mRNA (messenger RNA), is a type of single-stranded RNA that is transcribed from a strand of DNA as a template, which carries genetic information and can guide protein synthesis. mRNA was first proposed by Jacques Monod and François Jacob, and later discovered by Jacob, Sydney Brenner and Matthew Meselson at Caltech in 1961. Since 2015, the mRNA technology has been growing at an accelerated pace as delivery and modification technologies have matured, and biotechnology companies such as CureVac, BioNTech, and Moderna, which are focused on mRNA technology, have come to prominence. The COVID-19 pandemic has brought mRNA vaccines and drugs to widespread attention worldwide and has led to a boom in research in the mRNA field. According to Nature related statistics, as of the end of July 2021, there are 180 mRNA vaccine and drug pipelines in development worldwide, the vast majority of which are related to infectious diseases, rare diseases and oncology.
mRNA has high molecular weight and strong hydrophilicity, but its single-stranded structure makes it extremely unstable and susceptible to degradation. The limited lifetime of mRNA allows cells to rapidly change protein synthesis in response to its changing needs, but it is difficult to meet the requirements of druggability. In addition, mRNA molecules carry a negative charge and have difficulty crossing the cell membrane with the same negative charge on the surface, so special modification or wrapping delivery system is required to achieve intracellular expression of mRNA drugs, therefore, delivery technology is one of the core patented technologies of mRNA companies.
Lipid Nanoparticle (LNP) is currently the dominant delivery system. They are often used in vaccines due to their relatively easy uptake by antigen-presenting cells. The three major mRNA vaccine giants Moderna, CureVac and BioNTech are currently using LNP delivery technology for their COVID-19 vaccines.
Structure of Lipid Nanoparticles
The LNP components that are widely used at this stage include the following four major categories: cationic or ionizable lipids, cholesterol, PEGylated lipids and phospholipids.
1. Cationic Or Ionizable Lipids
Cationic lipids (CLs) and ionizable lipids (ILs) can initiate the first step of self-assembly through electrostatic interactions. Lipid complexes containing cationic lipids are still widely used for nucleic acid delivery. However, they have been largely replaced by pH-responsive ionizable lipids due to toxicity concerns and lack of in vivo potency. ionizable lipids in LNP formulations behave as neutral at physiological pH, while positively charged in the acidic environment of endosomes. The pH-dependent ionization ability makes ionizable lipids suitable materials for nucleic acid delivery due to the large improvement in potency and toxicity characteristics.
The development of cationic lipids requires a balance between delivery efficiency and cytotoxicity. The cytotoxicity of cationic lipids depends on the structure of their hydrophilic head groups, e.g., amphiphilic molecules containing quaternary ammonium head groups are more toxic than amphiphilic molecules containing tertiary amines. Therefore, addressing the cytotoxicity of ionizable cationic lipids is one of the key points of LNP technology and the focus of patent protection. The proprietary cationic lipids ALC-0315 (Acuitas/Pfizer) and SM-102 (Moderna) both have hydrophilic head groups that are tertiary amines that can be positively charged by protonation in a physiological low pH environment and are safely cleared after mRNA is delivered.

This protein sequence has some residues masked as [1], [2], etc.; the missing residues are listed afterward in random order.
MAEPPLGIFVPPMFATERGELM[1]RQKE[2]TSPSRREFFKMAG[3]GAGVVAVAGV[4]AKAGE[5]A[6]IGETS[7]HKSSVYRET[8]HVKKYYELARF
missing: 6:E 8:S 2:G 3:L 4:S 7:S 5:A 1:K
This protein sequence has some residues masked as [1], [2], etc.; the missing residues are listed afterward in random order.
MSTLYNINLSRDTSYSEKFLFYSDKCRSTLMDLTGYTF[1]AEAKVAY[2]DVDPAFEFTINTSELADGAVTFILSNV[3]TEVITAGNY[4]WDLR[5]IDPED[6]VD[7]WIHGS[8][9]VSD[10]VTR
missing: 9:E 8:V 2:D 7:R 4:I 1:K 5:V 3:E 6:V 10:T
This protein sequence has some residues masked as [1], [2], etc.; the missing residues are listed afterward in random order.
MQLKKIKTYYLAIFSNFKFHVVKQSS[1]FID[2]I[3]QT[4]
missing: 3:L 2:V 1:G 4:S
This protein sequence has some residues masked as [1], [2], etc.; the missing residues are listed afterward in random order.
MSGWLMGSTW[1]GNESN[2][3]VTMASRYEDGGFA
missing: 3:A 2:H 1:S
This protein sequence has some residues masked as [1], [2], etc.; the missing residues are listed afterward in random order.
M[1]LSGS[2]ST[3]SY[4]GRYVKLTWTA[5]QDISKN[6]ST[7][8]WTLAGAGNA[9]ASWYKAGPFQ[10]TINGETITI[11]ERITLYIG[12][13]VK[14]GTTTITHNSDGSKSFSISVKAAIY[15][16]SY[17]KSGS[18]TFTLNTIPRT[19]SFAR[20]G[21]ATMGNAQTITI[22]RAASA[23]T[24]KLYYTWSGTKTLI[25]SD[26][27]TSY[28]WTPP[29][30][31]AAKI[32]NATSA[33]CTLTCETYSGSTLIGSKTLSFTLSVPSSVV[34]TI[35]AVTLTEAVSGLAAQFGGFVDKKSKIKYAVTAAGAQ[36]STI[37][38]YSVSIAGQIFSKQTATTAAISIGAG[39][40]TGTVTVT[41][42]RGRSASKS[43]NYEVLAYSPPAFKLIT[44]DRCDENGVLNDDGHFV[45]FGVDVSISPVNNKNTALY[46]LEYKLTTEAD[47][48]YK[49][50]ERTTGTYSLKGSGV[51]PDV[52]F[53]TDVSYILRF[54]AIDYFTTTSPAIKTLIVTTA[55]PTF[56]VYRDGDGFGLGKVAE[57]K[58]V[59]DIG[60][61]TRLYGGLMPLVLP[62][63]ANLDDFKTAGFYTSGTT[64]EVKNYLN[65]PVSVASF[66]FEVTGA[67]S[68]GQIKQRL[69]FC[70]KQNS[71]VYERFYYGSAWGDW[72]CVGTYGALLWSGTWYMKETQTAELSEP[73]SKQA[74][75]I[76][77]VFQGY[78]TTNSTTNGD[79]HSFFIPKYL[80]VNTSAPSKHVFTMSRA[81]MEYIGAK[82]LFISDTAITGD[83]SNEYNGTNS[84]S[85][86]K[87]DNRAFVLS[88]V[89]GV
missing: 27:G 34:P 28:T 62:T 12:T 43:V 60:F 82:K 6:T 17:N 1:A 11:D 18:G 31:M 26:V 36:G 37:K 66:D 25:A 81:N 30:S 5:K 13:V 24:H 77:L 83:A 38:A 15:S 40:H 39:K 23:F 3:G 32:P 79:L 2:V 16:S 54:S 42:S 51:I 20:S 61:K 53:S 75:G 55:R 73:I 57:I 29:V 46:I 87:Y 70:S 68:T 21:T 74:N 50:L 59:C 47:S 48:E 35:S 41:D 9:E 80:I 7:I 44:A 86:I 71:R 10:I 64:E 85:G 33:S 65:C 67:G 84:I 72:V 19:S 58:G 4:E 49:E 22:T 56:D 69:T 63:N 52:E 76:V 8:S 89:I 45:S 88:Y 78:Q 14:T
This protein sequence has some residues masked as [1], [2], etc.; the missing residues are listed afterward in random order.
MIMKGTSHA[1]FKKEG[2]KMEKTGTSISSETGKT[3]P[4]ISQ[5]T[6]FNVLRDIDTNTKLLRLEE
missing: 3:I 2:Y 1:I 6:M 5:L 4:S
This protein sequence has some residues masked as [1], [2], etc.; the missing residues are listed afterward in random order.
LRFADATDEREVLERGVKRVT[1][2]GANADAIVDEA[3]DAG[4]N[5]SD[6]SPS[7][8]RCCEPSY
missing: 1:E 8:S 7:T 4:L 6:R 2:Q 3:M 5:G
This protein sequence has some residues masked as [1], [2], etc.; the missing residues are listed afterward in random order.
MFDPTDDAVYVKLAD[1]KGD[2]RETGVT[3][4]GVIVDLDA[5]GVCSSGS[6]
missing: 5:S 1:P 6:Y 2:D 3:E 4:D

Cholesterol is often included as a helper that improves intracellular delivery as well as LNP stability in vivo. Helper neutral lipids (e.g., various phospholipids) are also used to construct LNP bilayers because the bilayer structure of cationic liposomes is not stable.
3. PEGylated Lipids
LNPs modified by PEG with specific structure can control the particle size of nanoparticles during nanoparticle synthesis. Due to the strong hydration of polyethylene glycol ethoxy links, the PEG structure can form a hydrophilic protective layer in the aqueous phase, which can effectively prevent the aggregation of nanoparticles during storage, thus maintaining the spatial stability of LNP. At the same time, PEG on the surface of LNP particles can protect the particles from being detected by immune proteins in vivo, shield the particles from being bound by plasma proteins and other components, and prevent LNP particles from being cleared in vivo. The proprietary PEG lipid structure ALC-0159 (M-DTDAM-2000) currently selected by Pfizer and M-DMG-2000 selected by Moderna are both derivatives of PEG-2000.
Helper lipids are represented by phospholipids such as DOPE, DSPC and DOPC. In the preparation of cationic liposomes, helper lipids have very strong synergistic effects, mainly including stabilizing bilayer membranes and reducing the toxicity of cationic components, promoting the release of mRNA when LNP is endocytosed and assisting the cell permeation of cationic liposomes, and determining the morphology of mRNA-LNP complexes, making the complexes well fusible and improving the transmembrane efficiency.
Huateng Pharma has the capability to produce LNPs delivery system excipients on a large scale and has been supplying a wide range of PEG lipids and helper lipids, including mPEG2000-DMG and ALC-0159, to domestic and international customers. Huateng Pharma is an industry leader in impurity content, purity, batch-to-batch stability, analytical capability, and customization.